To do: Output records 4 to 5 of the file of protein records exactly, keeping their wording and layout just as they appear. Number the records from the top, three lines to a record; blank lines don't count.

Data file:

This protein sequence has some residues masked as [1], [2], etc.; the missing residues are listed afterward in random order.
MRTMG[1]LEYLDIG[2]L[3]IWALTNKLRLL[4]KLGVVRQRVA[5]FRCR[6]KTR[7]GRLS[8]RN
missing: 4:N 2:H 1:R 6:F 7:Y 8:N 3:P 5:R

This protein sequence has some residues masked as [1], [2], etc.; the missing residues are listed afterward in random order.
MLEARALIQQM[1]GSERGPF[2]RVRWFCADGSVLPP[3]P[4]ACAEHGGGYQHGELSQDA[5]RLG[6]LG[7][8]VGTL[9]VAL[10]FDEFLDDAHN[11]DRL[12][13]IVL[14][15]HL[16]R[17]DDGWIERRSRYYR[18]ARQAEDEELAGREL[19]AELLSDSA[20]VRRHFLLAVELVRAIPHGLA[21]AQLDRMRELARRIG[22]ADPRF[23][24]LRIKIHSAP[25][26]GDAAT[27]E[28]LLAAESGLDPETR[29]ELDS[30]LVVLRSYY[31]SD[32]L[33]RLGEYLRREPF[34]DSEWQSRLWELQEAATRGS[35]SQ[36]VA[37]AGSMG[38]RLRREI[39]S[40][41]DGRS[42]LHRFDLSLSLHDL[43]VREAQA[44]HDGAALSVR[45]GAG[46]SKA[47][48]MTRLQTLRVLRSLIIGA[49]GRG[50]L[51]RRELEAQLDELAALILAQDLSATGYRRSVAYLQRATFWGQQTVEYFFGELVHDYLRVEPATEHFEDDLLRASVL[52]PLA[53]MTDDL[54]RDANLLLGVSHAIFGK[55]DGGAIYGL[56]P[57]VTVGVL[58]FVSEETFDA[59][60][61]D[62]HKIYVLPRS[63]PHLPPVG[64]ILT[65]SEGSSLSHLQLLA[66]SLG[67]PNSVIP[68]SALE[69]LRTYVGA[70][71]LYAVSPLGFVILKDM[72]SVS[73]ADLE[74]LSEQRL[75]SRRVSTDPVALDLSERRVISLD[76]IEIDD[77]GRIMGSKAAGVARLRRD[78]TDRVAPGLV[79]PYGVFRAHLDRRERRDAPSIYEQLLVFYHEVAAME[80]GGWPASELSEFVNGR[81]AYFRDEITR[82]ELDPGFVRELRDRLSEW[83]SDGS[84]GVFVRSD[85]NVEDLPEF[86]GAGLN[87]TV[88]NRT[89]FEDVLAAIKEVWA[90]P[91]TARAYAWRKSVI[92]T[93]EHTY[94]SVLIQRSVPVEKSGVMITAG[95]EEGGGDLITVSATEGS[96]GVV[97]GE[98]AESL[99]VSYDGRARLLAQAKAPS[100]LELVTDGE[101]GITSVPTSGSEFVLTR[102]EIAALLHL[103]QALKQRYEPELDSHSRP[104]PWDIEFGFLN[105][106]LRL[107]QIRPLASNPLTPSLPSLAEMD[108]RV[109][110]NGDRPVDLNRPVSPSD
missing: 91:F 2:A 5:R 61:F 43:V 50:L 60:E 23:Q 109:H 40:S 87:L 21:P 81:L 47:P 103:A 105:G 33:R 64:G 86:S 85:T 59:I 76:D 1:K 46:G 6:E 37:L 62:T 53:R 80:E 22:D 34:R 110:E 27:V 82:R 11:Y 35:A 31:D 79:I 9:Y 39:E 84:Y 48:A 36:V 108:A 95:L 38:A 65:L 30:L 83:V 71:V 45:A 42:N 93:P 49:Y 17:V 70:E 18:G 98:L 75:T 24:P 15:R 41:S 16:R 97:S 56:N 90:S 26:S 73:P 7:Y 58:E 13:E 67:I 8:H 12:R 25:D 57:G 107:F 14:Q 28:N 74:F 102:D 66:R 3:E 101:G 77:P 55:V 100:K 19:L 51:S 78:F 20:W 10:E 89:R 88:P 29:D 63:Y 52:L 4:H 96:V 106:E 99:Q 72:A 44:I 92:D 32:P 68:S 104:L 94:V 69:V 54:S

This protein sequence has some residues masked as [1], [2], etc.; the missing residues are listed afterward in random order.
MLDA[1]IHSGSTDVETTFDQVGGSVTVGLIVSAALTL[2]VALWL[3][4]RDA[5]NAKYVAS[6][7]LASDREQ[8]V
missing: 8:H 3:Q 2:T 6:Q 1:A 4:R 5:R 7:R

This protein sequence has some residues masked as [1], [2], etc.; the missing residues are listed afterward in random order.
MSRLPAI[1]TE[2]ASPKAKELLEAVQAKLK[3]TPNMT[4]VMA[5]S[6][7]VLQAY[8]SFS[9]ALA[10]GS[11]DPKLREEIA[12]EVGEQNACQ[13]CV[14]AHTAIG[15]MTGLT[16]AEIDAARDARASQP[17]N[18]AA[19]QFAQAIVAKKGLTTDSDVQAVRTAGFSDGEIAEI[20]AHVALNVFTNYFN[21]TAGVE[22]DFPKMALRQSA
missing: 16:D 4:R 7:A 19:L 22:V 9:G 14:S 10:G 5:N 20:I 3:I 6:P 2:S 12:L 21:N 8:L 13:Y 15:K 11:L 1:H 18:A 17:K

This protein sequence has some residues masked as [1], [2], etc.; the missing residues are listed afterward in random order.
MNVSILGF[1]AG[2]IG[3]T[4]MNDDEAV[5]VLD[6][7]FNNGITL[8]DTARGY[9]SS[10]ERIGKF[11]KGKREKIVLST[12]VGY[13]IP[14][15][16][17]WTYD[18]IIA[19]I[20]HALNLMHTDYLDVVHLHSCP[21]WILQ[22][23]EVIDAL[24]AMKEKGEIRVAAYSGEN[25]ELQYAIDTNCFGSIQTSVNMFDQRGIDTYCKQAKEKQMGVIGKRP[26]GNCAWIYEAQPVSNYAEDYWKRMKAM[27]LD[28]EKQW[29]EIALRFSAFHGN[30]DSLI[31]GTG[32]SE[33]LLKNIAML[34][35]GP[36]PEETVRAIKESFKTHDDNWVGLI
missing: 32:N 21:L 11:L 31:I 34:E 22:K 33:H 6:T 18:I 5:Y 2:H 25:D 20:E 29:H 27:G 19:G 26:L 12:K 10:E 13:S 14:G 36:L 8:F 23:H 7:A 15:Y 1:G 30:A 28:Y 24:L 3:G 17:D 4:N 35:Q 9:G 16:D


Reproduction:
This protein sequence has some residues masked as [1], [2], etc.; the missing residues are listed afterward in random order.
MSRLPAI[1]TE[2]ASPKAKELLEAVQAKLK[3]TPNMT[4]VMA[5]S[6][7]VLQAY[8]SFS[9]ALA[10]GS[11]DPKLREEIA[12]EVGEQNACQ[13]CV[14]AHTAIG[15]MTGLT[16]AEIDAARDARASQP[17]N[18]AA[19]QFAQAIVAKKGLTTDSDVQAVRTAGFSDGEIAEI[20]AHVALNVFTNYFN[21]TAGVE[22]DFPKMALRQSA
missing: 16:D 4:R 7:A 19:L 22:V 9:G 14:S 10:G 5:N 20:I 3:I 6:P 2:S 12:L 21:N 8:L 13:Y 15:K 11:L 1:H 18:A 17:K

This protein sequence has some residues masked as [1], [2], etc.; the missing residues are listed afterward in random order.
MNVSILGF[1]AG[2]IG[3]T[4]MNDDEAV[5]VLD[6][7]FNNGITL[8]DTARGY[9]SS[10]ERIGKF[11]KGKREKIVLST[12]VGY[13]IP[14][15][16][17]WTYD[18]IIA[19]I[20]HALNLMHTDYLDVVHLHSCP[21]WILQ[22][23]EVIDAL[24]AMKEKGEIRVAAYSGEN[25]ELQYAIDTNCFGSIQTSVNMFDQRGIDTYCKQAKEKQMGVIGKRP[26]GNCAWIYEAQPVSNYAEDYWKRMKAM[27]LD[28]EKQW[29]EIALRFSAFHGN[30]DSLI[31]GTG[32]SE[33]LLKNIAML[34][35]GP[36]PEETVRAIKESFKTHDDNWVGLI
missing: 32:N 21:L 11:L 31:I 34:E 22:K 33:H 6:T 18:I 5:Y 2:H 25:D 20:E 29:H 27:G 19:G 26:L 12:K 10:E 13:S 14:G 36:L 8:F 23:H 7:A 15:Y 1:G 30:A 28:Y 24:L 3:G 17:D 4:N 35:Q 9:G 16:D